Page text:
Catching you up on the latest must-read news and analysis from around the web…
• Robert Griffin III said Monday that "there's no doubt I'm playing Week 1," when the Redskins open the 2013 regular season against the Philadelphia Eagles. Griffin's rehab from the brutal knee injury he suffered in the playoffs has been impressive thus far, and the Washington QB is expected to jump into the mix in 11-on-11 drills Tuesday for the first time in training camp.
Griffin also told reporters that he continues to lobby coach Mike Shanahan for preseason playing time:
Griffin on how Shanahan has held him back. "I can't B.S. that answer, but no, i don't like it, there's some of me that understands it."
— Mike Jones (@MikeJonesWaPo) August 12, 2013
Obviously, other than Griffin's frustration at not being able to play in August, this continues to be positive news for the Redskins. The only real surprise at this point, in all honesty, would be if Griffin were ruled out for the regular-season opener. All signs up through now have pointed toward him being able to play in that game, and the Redskins set the Sept. 9 date as the target from the get-go.
• Like the Redskins with RGIII, the Cleveland Browns are taking the slow-and-steady approach to getting star RB Trent Richardson back on the field after he missed previous offseason workouts with a shin injury. So far, so good with that plan.
"Oh yeah, 100 percent, ready to go, and Coach will let time heal and let time do what it does," Richardson told the Beacon Journal. "I’m with Coach and letting him tell me what to do."
Richardson added that he could have played in the Browns' preseason opener and that he wants to be in the lineup Thursday against Detroit. Whether head coach Rob Chudzinski and the training staff give him the all-clear is another matter. But what's important for the Browns is that Richardson, barring a setback in the coming weeks, should be able to suit up when the regular season rolls around.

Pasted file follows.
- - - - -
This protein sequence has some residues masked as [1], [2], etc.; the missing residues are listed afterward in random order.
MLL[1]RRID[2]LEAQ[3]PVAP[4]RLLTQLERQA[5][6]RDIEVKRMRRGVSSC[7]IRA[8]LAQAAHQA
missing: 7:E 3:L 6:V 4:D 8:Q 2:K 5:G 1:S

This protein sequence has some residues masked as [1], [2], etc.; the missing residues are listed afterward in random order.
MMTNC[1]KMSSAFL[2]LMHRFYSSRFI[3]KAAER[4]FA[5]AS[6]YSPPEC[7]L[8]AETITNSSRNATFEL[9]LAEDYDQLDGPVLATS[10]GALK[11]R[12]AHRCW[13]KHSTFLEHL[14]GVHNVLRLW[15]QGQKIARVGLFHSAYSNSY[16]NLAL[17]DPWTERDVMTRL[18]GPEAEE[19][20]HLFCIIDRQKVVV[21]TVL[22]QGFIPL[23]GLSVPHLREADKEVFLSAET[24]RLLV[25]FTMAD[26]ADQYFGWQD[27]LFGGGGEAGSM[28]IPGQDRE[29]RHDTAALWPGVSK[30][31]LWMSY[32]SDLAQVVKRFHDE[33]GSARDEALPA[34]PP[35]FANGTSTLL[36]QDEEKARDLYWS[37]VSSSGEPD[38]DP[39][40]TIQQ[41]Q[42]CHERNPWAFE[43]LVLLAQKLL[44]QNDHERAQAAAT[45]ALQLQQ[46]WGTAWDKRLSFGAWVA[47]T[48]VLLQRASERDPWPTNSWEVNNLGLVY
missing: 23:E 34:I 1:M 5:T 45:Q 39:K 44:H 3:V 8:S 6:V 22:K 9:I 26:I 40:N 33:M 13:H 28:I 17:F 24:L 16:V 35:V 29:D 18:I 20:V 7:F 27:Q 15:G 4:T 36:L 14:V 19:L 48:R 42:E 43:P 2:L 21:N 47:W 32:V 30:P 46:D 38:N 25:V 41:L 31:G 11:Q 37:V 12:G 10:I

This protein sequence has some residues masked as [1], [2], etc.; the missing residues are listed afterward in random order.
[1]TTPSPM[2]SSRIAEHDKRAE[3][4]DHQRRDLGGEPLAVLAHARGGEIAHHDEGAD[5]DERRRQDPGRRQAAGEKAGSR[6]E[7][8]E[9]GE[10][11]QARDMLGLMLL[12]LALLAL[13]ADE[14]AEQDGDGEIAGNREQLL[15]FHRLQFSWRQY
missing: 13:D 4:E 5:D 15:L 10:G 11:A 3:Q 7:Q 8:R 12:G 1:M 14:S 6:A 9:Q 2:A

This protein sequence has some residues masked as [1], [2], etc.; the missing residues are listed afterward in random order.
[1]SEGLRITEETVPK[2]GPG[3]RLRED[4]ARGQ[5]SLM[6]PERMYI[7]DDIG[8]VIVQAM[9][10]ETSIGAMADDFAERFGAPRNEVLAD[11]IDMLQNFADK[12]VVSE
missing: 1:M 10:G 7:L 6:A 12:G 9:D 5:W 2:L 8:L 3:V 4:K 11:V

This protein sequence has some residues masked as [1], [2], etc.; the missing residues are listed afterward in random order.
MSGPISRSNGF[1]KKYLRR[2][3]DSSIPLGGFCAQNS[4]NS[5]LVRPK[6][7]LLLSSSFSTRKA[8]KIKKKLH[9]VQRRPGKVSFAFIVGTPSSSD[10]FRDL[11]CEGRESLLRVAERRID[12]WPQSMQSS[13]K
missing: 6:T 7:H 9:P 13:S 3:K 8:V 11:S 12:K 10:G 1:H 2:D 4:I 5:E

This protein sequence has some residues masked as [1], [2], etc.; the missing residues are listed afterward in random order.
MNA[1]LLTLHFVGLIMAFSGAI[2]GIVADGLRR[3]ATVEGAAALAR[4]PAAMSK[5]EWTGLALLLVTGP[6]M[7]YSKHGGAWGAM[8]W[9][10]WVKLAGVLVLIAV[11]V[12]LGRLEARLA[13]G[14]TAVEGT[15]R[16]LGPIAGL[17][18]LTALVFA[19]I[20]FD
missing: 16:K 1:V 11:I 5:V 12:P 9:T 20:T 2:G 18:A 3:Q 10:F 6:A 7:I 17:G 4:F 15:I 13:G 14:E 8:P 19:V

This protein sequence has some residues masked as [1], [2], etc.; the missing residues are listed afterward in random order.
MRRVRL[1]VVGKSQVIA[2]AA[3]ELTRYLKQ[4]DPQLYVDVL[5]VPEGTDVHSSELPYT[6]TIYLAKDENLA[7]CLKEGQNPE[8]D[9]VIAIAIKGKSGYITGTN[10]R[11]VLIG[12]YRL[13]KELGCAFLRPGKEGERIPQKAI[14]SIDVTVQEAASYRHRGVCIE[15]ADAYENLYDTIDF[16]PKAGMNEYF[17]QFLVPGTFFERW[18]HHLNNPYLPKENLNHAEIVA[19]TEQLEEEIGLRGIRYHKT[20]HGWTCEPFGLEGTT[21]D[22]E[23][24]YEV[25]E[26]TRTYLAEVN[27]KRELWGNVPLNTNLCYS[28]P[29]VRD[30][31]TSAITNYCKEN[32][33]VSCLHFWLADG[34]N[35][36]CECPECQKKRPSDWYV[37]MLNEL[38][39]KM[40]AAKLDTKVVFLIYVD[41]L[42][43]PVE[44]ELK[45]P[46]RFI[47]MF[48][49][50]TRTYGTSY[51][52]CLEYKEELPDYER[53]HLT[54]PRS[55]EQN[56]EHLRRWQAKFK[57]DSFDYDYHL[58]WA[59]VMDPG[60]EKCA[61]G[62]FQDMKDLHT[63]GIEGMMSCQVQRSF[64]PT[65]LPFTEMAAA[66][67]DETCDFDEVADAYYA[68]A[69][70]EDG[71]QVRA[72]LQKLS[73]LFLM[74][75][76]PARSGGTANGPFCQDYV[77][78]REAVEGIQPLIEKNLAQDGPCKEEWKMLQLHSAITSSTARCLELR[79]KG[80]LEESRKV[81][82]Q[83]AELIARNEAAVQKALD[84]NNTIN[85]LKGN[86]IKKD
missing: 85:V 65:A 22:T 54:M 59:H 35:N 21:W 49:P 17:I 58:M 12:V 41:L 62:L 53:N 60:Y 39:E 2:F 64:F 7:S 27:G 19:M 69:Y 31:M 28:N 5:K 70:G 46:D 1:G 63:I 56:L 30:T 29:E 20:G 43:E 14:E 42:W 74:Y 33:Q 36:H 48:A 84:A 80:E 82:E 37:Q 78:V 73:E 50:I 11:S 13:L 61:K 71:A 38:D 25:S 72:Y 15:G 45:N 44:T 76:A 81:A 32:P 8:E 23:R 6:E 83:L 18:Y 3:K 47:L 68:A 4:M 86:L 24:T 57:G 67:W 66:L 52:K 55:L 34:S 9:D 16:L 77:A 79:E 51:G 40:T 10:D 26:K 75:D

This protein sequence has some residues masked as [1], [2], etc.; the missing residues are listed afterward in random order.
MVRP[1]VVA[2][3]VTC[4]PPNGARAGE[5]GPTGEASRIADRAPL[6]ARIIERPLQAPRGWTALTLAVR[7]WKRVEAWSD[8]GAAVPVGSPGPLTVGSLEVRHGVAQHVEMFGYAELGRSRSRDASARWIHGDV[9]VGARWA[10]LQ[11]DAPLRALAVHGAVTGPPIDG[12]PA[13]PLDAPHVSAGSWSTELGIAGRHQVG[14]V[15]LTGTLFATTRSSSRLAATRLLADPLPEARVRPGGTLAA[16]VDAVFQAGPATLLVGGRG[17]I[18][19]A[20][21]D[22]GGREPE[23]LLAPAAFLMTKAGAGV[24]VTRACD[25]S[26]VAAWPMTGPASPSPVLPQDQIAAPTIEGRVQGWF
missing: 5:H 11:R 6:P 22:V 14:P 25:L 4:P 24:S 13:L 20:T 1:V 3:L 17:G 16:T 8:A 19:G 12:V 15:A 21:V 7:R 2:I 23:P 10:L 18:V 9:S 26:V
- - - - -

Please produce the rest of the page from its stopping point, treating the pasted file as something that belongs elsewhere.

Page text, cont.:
• The outlook is less brilliant, though looking up, for another injured player. Jaguars wide receiver Justin Blackmon was cleared to return to practice on Monday -- he had been rehabbing following offseason groin surgery.
The offseason has been a rocky one for the second-year receiver. He was hit with a four-game suspension in April for violating the league's PED policy, then had to be ushered off the Jaguars' sideline by teammate Maurice Jones-Drew during Friday night's exhibition game after Blackmon engaged Miami's Nolan Carroll in a heated argument.
Blackmon has some work to do to win back his teammates and coaches, especially since his suspension wiped away the remaining guaranteed money on his rookie contract, meaning the Jaguars could cut him without any financial hit.
• Chronic traumatic encephalopathy ("CTE," for short) has been pinpointed as a possible factor in the untimely deaths of ex-NFL players like Junior Seau, Dave Duerson and, most recently, Cullen Finnerty. Both Seau and Duerson took their own lives, then were later discovered to have been suffering from the degenerative brain disease, which has been linked in some circles to the brutal beatings players take in the NFL.
A recent Popular Science article is challenging that notion.
"There’s not sufficient evidence to justify the assumption that CTE exists at this point," Loyola University professor of neurology Christopher Randolph told the publication.
Randolph's findings were disputed within the article by Chris Nowinski, of the Boston University School of Medicine. Nowinski told Popular Science that Randolph's conclusion was "preposterous" and that the topic needs much more intensive study.
Given the dangerous nature of the game of football and the debilitating after-effects suffered by many retired players, there's little argument to be made against that last point.
• Chalk up another person in the "Please shorten the NFL preseason" camp. This time, it's Washington Post columnist Tracee Hamilton, who wrote that "[NFL commissioner Roger] Goodell has been talking reducing the preseason for years. It’s time to do something about it."
As Hamilton points out, shortening the preseason schedule has not been the problem so much as deciding how to handle the time created by a reduced exhibition slate. Expand the regular season to 18 games? Make training camp longer? Push the league year back a couple of weeks, so the preseason begins in mid-August? In all likelihood, the NFL's answer would be to add regular-season games. If one of the main arguments for clipping preseason games is for player safety, piling on more meaningful games would do little to help there.